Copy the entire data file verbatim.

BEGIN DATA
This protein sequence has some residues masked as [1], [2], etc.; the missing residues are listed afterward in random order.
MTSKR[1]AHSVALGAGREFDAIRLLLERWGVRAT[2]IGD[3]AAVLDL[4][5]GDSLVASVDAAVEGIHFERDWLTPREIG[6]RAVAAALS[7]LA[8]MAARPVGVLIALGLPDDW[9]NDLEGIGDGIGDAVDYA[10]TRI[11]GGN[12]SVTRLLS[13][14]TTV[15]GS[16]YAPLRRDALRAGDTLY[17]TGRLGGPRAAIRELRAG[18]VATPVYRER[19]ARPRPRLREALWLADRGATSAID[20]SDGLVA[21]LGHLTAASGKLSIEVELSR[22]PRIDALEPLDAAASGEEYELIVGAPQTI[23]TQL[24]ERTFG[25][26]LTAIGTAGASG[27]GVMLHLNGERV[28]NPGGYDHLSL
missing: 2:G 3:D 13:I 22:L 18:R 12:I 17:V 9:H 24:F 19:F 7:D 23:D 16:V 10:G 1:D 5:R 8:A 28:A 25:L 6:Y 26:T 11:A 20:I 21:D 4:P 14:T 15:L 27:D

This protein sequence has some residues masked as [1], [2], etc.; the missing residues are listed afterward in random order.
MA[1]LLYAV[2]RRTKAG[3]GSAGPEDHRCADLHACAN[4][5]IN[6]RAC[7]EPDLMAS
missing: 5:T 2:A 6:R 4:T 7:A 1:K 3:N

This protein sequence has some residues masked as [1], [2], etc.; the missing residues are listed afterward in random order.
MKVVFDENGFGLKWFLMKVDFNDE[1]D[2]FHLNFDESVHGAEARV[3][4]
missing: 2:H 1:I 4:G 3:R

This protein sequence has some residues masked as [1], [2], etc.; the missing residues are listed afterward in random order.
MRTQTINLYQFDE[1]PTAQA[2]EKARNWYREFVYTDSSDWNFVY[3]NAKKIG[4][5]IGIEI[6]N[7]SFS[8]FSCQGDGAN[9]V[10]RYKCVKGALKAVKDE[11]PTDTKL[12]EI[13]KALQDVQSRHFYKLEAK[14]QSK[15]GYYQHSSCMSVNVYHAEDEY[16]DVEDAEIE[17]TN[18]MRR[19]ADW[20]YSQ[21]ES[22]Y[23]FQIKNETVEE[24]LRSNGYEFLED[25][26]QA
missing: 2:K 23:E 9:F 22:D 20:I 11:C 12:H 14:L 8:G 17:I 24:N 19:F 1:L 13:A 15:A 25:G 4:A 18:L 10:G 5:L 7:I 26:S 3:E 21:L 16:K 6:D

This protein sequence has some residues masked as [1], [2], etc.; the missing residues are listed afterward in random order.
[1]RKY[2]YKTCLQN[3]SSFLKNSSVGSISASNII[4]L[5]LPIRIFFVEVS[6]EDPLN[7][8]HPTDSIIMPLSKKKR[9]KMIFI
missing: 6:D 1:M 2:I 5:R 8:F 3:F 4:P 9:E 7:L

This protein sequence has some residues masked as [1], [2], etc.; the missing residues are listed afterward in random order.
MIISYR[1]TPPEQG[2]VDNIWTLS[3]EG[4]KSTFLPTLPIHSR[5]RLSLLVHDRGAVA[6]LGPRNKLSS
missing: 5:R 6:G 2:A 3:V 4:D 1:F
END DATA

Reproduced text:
This protein sequence has some residues masked as [1], [2], etc.; the missing residues are listed afterward in random order.
MTSKR[1]AHSVALGAGREFDAIRLLLERWGVRAT[2]IGD[3]AAVLDL[4][5]GDSLVASVDAAVEGIHFERDWLTPREIG[6]RAVAAALS[7]LA[8]MAARPVGVLIALGLPDDW[9]NDLEGIGDGIGDAVDYA[10]TRI[11]GGN[12]SVTRLLS[13][14]TTV[15]GS[16]YAPLRRDALRAGDTLY[17]TGRLGGPRAAIRELRAG[18]VATPVYRER[19]ARPRPRLREALWLADRGATSAID[20]SDGLVA[21]LGHLTAASGKLSIEVELSR[22]PRIDALEPLDAAASGEEYELIVGAPQTI[23]TQL[24]ERTFG[25][26]LTAIGTAGASG[27]GVMLHLNGERV[28]NPGGYDHLSL
missing: 2:G 3:D 13:I 22:L 18:R 12:I 17:V 9:H 24:F 19:F 7:D 23:D 16:V 10:G 1:D 5:R 8:A 28:A 25:L 6:Y 26:T 11:A 20:I 21:D 4:P 14:T 15:L 27:D

This protein sequence has some residues masked as [1], [2], etc.; the missing residues are listed afterward in random order.
MA[1]LLYAV[2]RRTKAG[3]GSAGPEDHRCADLHACAN[4][5]IN[6]RAC[7]EPDLMAS
missing: 5:T 2:A 6:R 4:T 7:A 1:K 3:N

This protein sequence has some residues masked as [1], [2], etc.; the missing residues are listed afterward in random order.
MKVVFDENGFGLKWFLMKVDFNDE[1]D[2]FHLNFDESVHGAEARV[3][4]
missing: 2:H 1:I 4:G 3:R

This protein sequence has some residues masked as [1], [2], etc.; the missing residues are listed afterward in random order.
MRTQTINLYQFDE[1]PTAQA[2]EKARNWYREFVYTDSSDWNFVY[3]NAKKIG[4][5]IGIEI[6]N[7]SFS[8]FSCQGDGAN[9]V[10]RYKCVKGALKAVKDE[11]PTDTKL[12]EI[13]KALQDVQSRHFYKLEAK[14]QSK[15]GYYQHSSCMSVNVYHAEDEY[16]DVEDAEIE[17]TN[18]MRR[19]ADW[20]YSQ[21]ES[22]Y[23]FQIKNETVEE[24]LRSNGYEFLED[25][26]QA
missing: 2:K 23:E 9:F 22:D 20:I 11:C 12:H 14:L 8:G 17:I 24:N 19:F 1:L 13:A 15:A 25:G 4:A 18:L 10:G 5:L 7:I 26:S 3:E 21:L 16:K 6:D

This protein sequence has some residues masked as [1], [2], etc.; the missing residues are listed afterward in random order.
[1]RKY[2]YKTCLQN[3]SSFLKNSSVGSISASNII[4]L[5]LPIRIFFVEVS[6]EDPLN[7][8]HPTDSIIMPLSKKKR[9]KMIFI
missing: 6:D 1:M 2:I 5:R 8:F 3:F 4:P 9:E 7:L

This protein sequence has some residues masked as [1], [2], etc.; the missing residues are listed afterward in random order.
MIISYR[1]TPPEQG[2]VDNIWTLS[3]EG[4]KSTFLPTLPIHSR[5]RLSLLVHDRGAVA[6]LGPRNKLSS
missing: 5:R 6:G 2:A 3:V 4:D 1:F